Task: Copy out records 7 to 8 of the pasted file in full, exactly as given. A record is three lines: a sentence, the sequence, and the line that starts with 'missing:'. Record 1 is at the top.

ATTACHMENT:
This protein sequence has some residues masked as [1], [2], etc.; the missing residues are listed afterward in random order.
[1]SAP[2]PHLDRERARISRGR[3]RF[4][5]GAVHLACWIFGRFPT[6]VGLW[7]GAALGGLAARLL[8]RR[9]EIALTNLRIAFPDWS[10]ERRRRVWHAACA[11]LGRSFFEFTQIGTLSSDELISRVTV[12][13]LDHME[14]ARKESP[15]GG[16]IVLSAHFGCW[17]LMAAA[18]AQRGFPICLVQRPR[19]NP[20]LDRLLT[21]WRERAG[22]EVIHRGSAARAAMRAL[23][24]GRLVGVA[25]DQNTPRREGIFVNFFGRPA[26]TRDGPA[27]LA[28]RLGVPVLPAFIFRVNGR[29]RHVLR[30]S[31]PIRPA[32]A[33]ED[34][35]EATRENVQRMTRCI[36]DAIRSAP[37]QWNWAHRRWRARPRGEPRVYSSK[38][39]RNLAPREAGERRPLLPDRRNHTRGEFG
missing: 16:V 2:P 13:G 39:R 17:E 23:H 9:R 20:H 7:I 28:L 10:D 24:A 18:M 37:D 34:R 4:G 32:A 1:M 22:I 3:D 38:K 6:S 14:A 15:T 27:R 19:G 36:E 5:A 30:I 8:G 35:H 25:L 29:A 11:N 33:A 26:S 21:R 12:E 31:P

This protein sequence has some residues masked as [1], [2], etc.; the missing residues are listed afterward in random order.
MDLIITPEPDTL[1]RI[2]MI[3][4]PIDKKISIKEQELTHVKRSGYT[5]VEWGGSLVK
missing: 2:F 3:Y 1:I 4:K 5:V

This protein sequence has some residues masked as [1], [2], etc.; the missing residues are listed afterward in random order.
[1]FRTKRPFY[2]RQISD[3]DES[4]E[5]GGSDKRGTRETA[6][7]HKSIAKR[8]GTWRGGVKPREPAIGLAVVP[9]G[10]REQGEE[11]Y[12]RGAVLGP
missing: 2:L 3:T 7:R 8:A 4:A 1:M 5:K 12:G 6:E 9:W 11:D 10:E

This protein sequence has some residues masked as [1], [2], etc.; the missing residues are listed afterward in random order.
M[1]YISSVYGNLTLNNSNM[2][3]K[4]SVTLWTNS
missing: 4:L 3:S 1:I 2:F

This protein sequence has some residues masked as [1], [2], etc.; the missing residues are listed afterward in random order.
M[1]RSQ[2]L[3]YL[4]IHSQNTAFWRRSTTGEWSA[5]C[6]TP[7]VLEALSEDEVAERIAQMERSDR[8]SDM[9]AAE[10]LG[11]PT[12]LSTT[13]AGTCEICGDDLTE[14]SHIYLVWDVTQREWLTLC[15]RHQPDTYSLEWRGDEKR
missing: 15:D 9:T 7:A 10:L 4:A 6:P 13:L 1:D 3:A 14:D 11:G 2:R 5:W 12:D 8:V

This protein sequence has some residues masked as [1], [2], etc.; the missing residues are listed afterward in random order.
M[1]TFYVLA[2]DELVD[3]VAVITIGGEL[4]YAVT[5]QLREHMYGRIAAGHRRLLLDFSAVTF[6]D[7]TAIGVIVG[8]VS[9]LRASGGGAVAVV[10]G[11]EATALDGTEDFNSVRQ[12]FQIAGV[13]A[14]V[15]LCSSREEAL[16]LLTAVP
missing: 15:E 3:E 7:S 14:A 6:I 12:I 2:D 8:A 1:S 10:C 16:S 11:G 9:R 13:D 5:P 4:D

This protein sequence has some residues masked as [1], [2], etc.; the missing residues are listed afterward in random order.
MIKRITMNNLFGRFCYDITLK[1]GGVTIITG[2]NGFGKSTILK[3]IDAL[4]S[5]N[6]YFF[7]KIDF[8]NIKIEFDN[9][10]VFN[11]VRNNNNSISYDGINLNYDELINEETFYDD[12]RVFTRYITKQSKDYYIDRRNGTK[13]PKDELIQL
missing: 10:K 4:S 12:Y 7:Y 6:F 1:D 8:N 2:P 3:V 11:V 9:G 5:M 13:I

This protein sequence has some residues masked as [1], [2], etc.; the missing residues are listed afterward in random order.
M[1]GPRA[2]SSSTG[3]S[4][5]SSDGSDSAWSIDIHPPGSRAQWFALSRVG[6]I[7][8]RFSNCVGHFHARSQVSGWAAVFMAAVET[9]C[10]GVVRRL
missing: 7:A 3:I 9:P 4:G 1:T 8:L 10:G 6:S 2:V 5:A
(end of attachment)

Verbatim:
This protein sequence has some residues masked as [1], [2], etc.; the missing residues are listed afterward in random order.
MIKRITMNNLFGRFCYDITLK[1]GGVTIITG[2]NGFGKSTILK[3]IDAL[4]S[5]N[6]YFF[7]KIDF[8]NIKIEFDN[9][10]VFN[11]VRNNNNSISYDGINLNYDELINEETFYDD[12]RVFTRYITKQSKDYYIDRRNGTK[13]PKDELIQL
missing: 10:K 4:S 12:Y 7:Y 6:F 1:D 8:N 2:P 3:V 11:V 9:G 5:M 13:I

This protein sequence has some residues masked as [1], [2], etc.; the missing residues are listed afterward in random order.
M[1]GPRA[2]SSSTG[3]S[4][5]SSDGSDSAWSIDIHPPGSRAQWFALSRVG[6]I[7][8]RFSNCVGHFHARSQVSGWAAVFMAAVET[9]C[10]GVVRRL
missing: 7:A 3:I 9:P 4:G 1:T 8:L 10:G 6:S 2:V 5:A